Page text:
How local businesses and others are responding to COVID-19

Mar 19, 2020 at 10:15 am by Michelle Willard

The novel coronavirus (COVID-19)

According to a report from WalletHub, Tennessee has fallen behind other states in its response to the novel coronavirus (COVID-19).

To identify which states are taking the largest actions to combat coronavirus, WalletHub compared the 50 states and the District of Columbia across 35 key metrics. The data set ranges from tested cases of COVID-19 per capita and state legislation on the pandemic to the uninsured population and share of the workforce in affected industries.

You shouldn't be surprised that we did not fair well.

WalletHub found that Tennessee is:

45th – State and Local Public Health Laboratories per Capita

40th – Tested Cases of COVID-19 per Capita

35th – Public Hospital System Quality

43rd – Share of Workers with Access to Paid Sick Leave

41st – Total Public Health Emergency Preparedness (PHEP) Funding Per Capita

21st – Public Healthcare Spending per Capita

No. 1 is the best. This means that there's only one area (Public Healthcare Spending per Capita) where we are above average.

"One of the most aggressive actions that states have taken thus far is to institute a curfew for residents. New Jersey, New York and Connecticut have done that so far, but other states are contemplating the move, as well," said WalletHub analyst Jill Gonzalez. "Another drastic measure has been to call in the national guard, which at least 18 states have done."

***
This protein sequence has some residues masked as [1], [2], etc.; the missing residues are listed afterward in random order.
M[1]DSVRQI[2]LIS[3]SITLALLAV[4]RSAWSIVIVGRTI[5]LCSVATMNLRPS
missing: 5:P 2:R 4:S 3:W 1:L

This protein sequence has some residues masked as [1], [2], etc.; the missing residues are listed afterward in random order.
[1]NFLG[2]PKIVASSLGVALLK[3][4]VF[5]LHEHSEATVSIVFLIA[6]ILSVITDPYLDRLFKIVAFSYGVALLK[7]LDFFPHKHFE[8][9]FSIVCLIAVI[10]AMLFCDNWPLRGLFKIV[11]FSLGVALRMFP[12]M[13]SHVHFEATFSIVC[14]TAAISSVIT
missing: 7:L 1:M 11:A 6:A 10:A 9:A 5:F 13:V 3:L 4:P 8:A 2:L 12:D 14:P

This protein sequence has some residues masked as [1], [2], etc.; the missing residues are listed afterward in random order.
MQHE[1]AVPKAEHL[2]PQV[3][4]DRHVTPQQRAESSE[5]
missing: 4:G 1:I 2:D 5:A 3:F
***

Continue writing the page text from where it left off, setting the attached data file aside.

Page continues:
The lack of leadership from the state and even county level has left a proper response up to local businesses, utilities and others. To help keep track of the responses, I've compiled the ones I've received into the slideshow above. I'll update it as more come in. 

If your business has a response plan, email me at

COVID-19 Reported Cases in Tennessee

As of 3:45 p.m. Thursday, March 19:


Confirmed cases








Rutherford County



There is at least one case in each state, according to the CDC. A majority of Tennessee's cases are in Davidson and Williamson counties. No deaths directly related to the virus have been reported in Tennessee.

More info

If you want more information about COVID-19, visit the Tennessee Department of Health’s website to get the most up-to-date information. The Tennessee Coronavirus Public Information Line (1-877-857-2945) is available from 10 a.m. to 10 p.m. (CT) daily.

And remember wash your hands often with soap and water (or alcohol-based hand rub) for at least 20 seconds, especially after coughing or sneezing. Do not touch your eyes, nose or mouth with unwashed hands. Stay home when you are sick. Cover your coughs and sneezes with your arm or a tissue. Clean and disinfect objects (e.g. cell phone, computer) and high-touch surfaces regularly.

Also keep your germs to yourself and stay at home when you are sick.

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